Some longtime bloggers, such as Bray and his wife Lauren Wood, a senior technical programme manager at Sun, refrain from posting photos of their children on their blogs.
4. Block and ban
If you're experiencing abuse on a moderated blog, you can appeal to the administrator, who can try banning the troll. Be prepared to include a history of the troll's posts, including full headers.
Some blog services offer technologies that enable you to block offensive participants. Using Wordpress, Silverstein can moderate the comments of anyone who hasn't contributed to the site before, which helps eliminate the hit-and-run type of trolls. "That allows me to weed out 90 percent of the abuse I get," he says.
Another plug-in enables him to ban certain IP addresses. "That's especially good for the really crazy people, if they post one comment that goes beyond the pale," he says.
5. Keep a log
Be sure to keep a copy of anything you receive from the harasser, Lauren Wood suggests. If they contact you by phone rather than email, take notes on what they say and how often they call, she says. "You'll need proof rather than, 'I think he was calling three times a day'," she says. "You'll want a log that says, 'He called at 9:14 pm’."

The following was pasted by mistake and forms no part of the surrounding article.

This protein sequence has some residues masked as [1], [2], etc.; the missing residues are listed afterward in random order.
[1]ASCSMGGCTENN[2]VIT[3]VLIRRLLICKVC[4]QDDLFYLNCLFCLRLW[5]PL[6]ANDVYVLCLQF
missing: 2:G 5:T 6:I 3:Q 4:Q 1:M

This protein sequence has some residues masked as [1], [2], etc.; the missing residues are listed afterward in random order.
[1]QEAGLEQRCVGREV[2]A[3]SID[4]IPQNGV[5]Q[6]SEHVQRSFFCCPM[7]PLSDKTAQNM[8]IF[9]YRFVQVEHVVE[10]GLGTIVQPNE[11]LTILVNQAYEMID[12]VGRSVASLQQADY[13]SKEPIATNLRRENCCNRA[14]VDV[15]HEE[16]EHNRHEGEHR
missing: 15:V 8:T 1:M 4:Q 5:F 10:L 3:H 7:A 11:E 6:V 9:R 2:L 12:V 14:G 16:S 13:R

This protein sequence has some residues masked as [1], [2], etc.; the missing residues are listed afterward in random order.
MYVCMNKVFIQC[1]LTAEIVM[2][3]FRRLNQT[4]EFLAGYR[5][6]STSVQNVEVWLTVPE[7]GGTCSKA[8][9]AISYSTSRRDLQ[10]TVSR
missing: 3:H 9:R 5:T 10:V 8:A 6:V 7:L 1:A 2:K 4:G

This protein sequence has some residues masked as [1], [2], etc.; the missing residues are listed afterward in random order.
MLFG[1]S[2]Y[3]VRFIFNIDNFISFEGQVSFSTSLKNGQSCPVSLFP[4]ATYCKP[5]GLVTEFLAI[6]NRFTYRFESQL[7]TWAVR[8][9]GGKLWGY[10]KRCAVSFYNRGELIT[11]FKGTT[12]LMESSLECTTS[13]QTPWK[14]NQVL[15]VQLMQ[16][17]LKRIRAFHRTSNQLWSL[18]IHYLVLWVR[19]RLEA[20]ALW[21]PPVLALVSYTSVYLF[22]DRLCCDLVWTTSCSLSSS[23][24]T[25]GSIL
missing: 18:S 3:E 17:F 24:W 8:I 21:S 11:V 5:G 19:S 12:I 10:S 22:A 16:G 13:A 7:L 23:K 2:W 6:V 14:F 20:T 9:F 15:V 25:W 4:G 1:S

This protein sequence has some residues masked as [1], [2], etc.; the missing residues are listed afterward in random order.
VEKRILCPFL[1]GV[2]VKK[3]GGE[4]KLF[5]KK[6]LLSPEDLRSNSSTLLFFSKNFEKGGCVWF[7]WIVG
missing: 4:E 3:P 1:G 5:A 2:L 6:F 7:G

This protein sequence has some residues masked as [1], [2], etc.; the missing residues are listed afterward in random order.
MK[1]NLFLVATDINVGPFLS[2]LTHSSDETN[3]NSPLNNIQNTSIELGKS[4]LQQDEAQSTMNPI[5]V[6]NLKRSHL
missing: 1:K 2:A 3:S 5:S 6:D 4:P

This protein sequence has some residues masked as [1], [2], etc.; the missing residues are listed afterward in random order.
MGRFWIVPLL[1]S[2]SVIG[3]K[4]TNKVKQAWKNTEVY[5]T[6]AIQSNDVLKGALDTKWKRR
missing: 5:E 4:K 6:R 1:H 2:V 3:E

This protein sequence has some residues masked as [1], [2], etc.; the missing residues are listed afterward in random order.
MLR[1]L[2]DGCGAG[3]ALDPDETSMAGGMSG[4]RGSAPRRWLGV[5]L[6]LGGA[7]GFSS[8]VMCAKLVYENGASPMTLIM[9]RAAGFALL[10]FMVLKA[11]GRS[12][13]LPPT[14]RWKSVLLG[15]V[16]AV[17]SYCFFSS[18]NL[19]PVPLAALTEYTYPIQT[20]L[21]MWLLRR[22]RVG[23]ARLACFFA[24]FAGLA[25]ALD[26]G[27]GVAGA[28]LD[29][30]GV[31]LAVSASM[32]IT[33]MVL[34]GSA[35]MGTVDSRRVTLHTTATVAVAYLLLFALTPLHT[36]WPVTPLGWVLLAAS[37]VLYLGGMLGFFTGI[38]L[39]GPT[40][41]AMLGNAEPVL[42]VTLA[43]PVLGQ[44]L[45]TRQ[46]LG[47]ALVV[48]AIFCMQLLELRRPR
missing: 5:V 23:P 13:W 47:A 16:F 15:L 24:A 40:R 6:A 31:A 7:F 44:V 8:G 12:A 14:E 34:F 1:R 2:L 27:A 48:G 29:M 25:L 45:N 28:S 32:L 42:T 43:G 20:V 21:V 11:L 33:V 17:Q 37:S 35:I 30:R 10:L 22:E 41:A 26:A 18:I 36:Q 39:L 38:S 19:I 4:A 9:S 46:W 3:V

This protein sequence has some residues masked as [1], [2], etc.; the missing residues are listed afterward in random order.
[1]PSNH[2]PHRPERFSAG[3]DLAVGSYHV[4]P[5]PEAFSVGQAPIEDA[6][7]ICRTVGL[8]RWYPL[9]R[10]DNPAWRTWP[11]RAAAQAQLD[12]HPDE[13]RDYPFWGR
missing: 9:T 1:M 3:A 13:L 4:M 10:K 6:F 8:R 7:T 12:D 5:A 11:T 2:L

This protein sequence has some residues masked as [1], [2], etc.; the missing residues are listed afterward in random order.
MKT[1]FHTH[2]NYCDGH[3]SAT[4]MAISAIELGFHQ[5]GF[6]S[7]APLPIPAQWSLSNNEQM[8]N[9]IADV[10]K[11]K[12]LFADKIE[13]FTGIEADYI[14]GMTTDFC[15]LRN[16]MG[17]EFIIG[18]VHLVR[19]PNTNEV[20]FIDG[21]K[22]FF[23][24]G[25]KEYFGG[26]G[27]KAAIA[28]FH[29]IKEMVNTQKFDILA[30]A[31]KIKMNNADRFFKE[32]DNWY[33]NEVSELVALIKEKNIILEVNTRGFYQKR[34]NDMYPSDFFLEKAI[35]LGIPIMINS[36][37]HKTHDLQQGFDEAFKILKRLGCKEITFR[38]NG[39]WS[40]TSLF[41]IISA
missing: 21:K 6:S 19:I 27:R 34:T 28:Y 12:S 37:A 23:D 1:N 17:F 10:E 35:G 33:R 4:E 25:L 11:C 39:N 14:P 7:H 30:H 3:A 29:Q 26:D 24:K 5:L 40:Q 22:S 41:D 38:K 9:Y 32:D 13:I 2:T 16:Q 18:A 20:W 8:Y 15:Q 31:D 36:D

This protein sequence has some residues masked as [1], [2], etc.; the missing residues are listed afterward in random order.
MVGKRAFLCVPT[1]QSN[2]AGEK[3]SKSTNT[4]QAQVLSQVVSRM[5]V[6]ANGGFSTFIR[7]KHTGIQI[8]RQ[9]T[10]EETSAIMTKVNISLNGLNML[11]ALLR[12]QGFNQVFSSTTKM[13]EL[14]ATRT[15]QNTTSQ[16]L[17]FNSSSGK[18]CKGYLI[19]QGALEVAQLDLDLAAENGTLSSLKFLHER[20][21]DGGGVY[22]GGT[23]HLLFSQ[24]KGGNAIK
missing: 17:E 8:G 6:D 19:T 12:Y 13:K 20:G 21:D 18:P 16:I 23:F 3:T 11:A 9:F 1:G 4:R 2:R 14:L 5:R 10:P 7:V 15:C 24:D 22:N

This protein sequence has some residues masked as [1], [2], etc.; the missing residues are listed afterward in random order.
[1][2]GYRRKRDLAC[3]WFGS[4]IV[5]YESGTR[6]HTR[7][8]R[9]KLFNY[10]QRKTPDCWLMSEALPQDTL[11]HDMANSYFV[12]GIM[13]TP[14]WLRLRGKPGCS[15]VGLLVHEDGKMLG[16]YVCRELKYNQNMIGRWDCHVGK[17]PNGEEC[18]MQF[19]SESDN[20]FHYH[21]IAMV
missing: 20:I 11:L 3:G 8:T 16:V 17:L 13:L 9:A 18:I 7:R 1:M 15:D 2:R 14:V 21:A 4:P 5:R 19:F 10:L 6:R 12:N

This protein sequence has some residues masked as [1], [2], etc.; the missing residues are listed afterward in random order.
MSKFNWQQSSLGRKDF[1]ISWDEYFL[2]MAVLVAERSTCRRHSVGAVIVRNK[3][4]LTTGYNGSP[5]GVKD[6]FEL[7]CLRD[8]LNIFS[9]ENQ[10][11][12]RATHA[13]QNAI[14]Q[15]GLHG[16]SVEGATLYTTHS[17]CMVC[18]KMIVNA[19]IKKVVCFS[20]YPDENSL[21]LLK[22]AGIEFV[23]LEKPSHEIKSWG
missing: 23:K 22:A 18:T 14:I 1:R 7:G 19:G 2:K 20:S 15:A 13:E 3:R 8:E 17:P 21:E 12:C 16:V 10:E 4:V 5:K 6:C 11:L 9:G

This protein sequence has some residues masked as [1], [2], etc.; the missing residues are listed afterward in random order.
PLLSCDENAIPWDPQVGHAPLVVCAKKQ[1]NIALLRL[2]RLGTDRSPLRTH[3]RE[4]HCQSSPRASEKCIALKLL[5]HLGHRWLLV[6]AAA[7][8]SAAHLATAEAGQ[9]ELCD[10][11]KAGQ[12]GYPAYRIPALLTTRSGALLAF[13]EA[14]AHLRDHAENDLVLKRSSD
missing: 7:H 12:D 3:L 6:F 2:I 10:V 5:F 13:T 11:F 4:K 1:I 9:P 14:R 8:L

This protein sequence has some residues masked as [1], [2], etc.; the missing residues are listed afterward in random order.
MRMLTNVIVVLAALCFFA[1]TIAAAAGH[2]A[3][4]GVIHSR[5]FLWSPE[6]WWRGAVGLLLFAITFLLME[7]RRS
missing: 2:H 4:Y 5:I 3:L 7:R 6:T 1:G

Above all, when you have an online presence, you need to prepare yourself for the possibility of becoming a target, Wood adds. "Just like in the real world, you need to realise which dark alleys you shouldn't enter at night, and if you do, have protection and know what you should do when," she says.
Adds Silverstein: You're very vulnerable as a blogger. You're out there hanging on the line, and anyone can take a shot at you."